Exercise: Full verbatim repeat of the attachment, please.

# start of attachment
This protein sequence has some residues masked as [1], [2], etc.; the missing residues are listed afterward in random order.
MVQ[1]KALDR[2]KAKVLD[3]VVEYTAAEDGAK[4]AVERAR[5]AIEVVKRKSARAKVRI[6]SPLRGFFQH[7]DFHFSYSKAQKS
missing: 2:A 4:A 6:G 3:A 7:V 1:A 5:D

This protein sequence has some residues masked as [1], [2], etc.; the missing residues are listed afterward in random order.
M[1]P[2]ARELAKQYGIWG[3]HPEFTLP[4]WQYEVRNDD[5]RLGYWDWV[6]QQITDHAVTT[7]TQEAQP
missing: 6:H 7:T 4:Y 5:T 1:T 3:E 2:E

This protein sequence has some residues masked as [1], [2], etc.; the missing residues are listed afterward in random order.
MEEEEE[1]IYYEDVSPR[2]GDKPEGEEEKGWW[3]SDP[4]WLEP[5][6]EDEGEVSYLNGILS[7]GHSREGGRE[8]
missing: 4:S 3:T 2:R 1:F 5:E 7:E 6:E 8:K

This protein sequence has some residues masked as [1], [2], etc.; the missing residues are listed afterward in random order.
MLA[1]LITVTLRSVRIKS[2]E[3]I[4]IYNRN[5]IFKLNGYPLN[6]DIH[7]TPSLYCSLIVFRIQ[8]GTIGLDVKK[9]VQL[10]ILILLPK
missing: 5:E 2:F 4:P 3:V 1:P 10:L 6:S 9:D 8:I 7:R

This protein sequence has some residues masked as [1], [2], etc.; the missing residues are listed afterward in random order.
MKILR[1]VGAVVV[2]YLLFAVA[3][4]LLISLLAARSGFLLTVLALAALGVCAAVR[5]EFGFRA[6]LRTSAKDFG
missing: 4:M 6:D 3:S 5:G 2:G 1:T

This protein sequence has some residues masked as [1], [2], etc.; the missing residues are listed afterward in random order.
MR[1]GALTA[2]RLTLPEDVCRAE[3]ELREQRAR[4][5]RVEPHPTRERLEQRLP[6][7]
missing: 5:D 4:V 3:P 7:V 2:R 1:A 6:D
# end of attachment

This protein sequence has some residues masked as [1], [2], etc.; the missing residues are listed afterward in random order.
MVQ[1]KALDR[2]KAKVLD[3]VVEYTAAEDGAK[4]AVERAR[5]AIEVVKRKSARAKVRI[6]SPLRGFFQH[7]DFHFSYSKAQKS
missing: 2:A 4:A 6:G 3:A 7:V 1:A 5:D

This protein sequence has some residues masked as [1], [2], etc.; the missing residues are listed afterward in random order.
M[1]P[2]ARELAKQYGIWG[3]HPEFTLP[4]WQYEVRNDD[5]RLGYWDWV[6]QQITDHAVTT[7]TQEAQP
missing: 6:H 7:T 4:Y 5:T 1:T 3:E 2:E

This protein sequence has some residues masked as [1], [2], etc.; the missing residues are listed afterward in random order.
MEEEEE[1]IYYEDVSPR[2]GDKPEGEEEKGWW[3]SDP[4]WLEP[5][6]EDEGEVSYLNGILS[7]GHSREGGRE[8]
missing: 4:S 3:T 2:R 1:F 5:E 7:E 6:E 8:K

This protein sequence has some residues masked as [1], [2], etc.; the missing residues are listed afterward in random order.
MLA[1]LITVTLRSVRIKS[2]E[3]I[4]IYNRN[5]IFKLNGYPLN[6]DIH[7]TPSLYCSLIVFRIQ[8]GTIGLDVKK[9]VQL[10]ILILLPK
missing: 5:E 2:F 4:P 3:V 1:P 10:L 6:S 9:D 8:I 7:R

This protein sequence has some residues masked as [1], [2], etc.; the missing residues are listed afterward in random order.
MKILR[1]VGAVVV[2]YLLFAVA[3][4]LLISLLAARSGFLLTVLALAALGVCAAVR[5]EFGFRA[6]LRTSAKDFG
missing: 4:M 6:D 3:S 5:G 2:G 1:T

This protein sequence has some residues masked as [1], [2], etc.; the missing residues are listed afterward in random order.
MR[1]GALTA[2]RLTLPEDVCRAE[3]ELREQRAR[4][5]RVEPHPTRERLEQRLP[6][7]
missing: 5:D 4:V 3:P 7:V 2:R 1:A 6:D